Boston University’s New MOOCs Created to Enhance Traditional Courses

Boston University is the newest university to get in the MOOC game with edX.  BU will be offering four new MOOC courses available to anyone interested in taking a course unique to the university.  The four new MOOC courses are: Sabermetrics 101: Introduction to Baseball Analytics, Alien Worlds: The Science of Exoplanet Discovery and Characterization, War of the Greater Middle East, and the Art of Poetry.  Sabermetrics is being offered at the end of the month while the rest will be made available in September.  Anyone can audit the courses for free, or a mere $25 will get you a certificate upon completion of the course.

The university plans to use these MOOCs to update their current courses and explore the idea of hybrid and flipped classrooms. Chris Dellarocas, director of the Digital Learning Initiative at BU said he thinks it’s time for every big university to leave the traditional ways of the classroom behind and enter a phase of experimentation and innovation. He said MOOCs are one way to galvanize this conversation. “MOOCs can help change pedagogy.  Once you have the MOOC you can use the materials and flip your class and try to produce more active learning into the experience,” said Dellarocas.

The university will also utilize the MOOCs to study learning analytics. “MOOCs leave a detailed data trace. Every click of every student is recorded and can be analyzed to find patterns that can help us understand how to make the MOOC experience more engaging and more effective,” Dellarocas said. “For example, by analyzing the conversations at MOOC online forums one can find what patterns of interaction among students, or between students and teaching assistants or professors, correlate with better completion rates and lower attrition.”

Dellarocas is not very concerned about the high drop out rates that have recently been reported with MOOCs. He said the university first needs to understand how MOOCs work before they figure out how to retain students. He also notes that the intentions of students who sign up for classes vary. “It’s not as big of a concern as it has been reported because you have to understand that registering for a MOOC doesn’t always imply serious intention of taking it.  It’s something that you can just do online. It’s easy, it’s free and so many people just do it for whatever reason.  What is more telling is people who withdraw in the second or third week,” he said.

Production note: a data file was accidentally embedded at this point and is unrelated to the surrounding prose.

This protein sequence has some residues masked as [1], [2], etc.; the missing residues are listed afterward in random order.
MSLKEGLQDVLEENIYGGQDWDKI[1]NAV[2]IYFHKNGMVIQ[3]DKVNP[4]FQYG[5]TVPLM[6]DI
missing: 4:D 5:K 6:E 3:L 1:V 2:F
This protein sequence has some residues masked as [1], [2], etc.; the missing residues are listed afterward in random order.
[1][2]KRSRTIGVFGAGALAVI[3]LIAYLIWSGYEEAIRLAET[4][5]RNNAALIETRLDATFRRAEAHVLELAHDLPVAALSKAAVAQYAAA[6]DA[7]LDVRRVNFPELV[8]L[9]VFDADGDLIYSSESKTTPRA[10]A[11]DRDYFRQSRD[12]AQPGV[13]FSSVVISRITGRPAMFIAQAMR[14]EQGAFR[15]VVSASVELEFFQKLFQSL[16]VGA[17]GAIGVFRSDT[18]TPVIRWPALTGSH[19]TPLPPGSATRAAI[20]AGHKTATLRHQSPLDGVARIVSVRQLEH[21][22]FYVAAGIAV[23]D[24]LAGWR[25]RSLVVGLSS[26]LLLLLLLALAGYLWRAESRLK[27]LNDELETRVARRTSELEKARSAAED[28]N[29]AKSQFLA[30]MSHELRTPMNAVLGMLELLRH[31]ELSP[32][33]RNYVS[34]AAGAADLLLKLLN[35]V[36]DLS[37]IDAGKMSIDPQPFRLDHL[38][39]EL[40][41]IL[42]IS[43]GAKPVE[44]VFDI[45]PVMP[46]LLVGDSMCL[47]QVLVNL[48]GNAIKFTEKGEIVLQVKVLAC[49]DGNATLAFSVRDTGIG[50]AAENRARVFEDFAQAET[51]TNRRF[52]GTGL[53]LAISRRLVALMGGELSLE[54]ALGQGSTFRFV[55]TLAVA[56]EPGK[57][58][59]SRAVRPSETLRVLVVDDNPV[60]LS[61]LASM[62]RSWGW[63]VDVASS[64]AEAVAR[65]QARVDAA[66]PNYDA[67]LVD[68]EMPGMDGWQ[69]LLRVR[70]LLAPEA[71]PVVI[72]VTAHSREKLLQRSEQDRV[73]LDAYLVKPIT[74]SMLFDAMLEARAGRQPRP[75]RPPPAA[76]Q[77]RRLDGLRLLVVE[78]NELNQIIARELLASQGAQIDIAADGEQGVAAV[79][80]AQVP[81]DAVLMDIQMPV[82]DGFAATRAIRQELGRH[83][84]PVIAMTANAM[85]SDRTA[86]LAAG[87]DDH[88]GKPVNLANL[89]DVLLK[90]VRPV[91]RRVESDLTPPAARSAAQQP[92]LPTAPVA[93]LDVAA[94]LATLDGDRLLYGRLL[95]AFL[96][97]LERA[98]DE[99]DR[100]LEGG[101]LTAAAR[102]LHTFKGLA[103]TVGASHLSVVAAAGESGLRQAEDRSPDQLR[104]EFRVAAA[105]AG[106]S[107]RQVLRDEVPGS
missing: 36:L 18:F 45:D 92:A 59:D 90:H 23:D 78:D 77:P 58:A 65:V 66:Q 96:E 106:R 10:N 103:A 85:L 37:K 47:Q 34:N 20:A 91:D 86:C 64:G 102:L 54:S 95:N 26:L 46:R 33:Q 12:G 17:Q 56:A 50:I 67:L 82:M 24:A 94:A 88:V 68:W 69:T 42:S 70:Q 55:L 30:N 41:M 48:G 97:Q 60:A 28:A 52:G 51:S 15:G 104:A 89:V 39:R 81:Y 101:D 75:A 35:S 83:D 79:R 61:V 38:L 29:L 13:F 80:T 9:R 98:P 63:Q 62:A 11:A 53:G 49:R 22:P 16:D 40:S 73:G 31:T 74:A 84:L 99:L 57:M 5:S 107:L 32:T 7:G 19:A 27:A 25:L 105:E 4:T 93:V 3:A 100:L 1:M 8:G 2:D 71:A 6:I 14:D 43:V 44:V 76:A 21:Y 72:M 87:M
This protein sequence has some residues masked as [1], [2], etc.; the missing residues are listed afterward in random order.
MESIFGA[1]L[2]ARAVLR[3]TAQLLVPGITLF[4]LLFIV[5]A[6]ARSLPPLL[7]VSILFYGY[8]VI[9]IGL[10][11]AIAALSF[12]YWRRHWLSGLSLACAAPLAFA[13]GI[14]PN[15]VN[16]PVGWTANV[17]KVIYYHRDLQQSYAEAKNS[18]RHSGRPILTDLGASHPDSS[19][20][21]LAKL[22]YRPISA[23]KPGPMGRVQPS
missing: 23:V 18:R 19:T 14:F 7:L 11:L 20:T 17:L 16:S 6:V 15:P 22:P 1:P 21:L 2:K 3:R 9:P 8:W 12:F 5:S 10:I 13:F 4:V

Andrew Anders is teaching the baseball analytics course being offered this month.  He said Sabermetrics is an attempt to create an interesting way to start learning about data science by using baseball as an applied example.  As a numbers guy, Anders looks at the dropout rate through figures. “Let’s say I have 10,000 students and only 15 percent finish the class.  Well, guess what, that’s still 1,500 students that finish the class. That’s a huge number and in my mind that’s a huge impact.”

Aside from how many people actually finish the course, Anders believes that it was a good move for the university to start offering the MOOCs. “I think BU was very smart to get involved in digital learning and the MOOCs to better understand how this all works and how to mix and match online learning with residential learning,” he said.

The only concern that Anders has with putting his course into a MOOC format is that he will not be interacting with students like he does in a residential course. “I have to trust the technology and that the students are putting the effort in and learning and they’re going to ask questions in the right places so that I can help them learn,” Anders said. “I have to trust that learners who are motivated are going to learn and I’m just creating the opportunity by offering this material.”

Anders will help learners by offering resources like Google hangout office hours and BU SQL Sandbox, a development effort to make learning SQL easier for students. Students who take the baseball metrics course can expect to learn data science, database languages, programing languages, and an introduction to baseball science.

Andrew West, the instructor of the Alien Worlds course hopes to excite learners with what he said is probably the greatest scientific discovery that has been made in the last couple of decades.  “For the first time in human history we know that planets are very common in the universe, and 20 years ago we could not say that. Actually three years ago we couldn’t have said that,” West said.

He hopes that MOOCs never get to a point where they replace teachers, but thinks they can be used in plenty of enriching ways. He believes the MOOCs will have a strong legacy at Boston University by using the components and tools developed for the MOOCs in the traditional classrooms. “I see plenty of good,” said West.  “The ability to use them for flipped classrooms, or blended classrooms, the ability to reach an enormous audience around the world, especially people that do not have access to higher education in the way that many of us are fortunate to have. I think there are some amazing ways that this could touch people.”

Register for the BU MOOCs
For more on MOOCs check out the head of edX, Anant Agarwal, making the case that MOOCs still matter


Photo by Henry Zbyszynski

Michelle Harven

Michelle Harven

Michelle is a current graduate student at Emerson College and an intern at Boston's public radio station. She enjoys exploring the world of educational technology and writing about the ever-changing sector and its potential.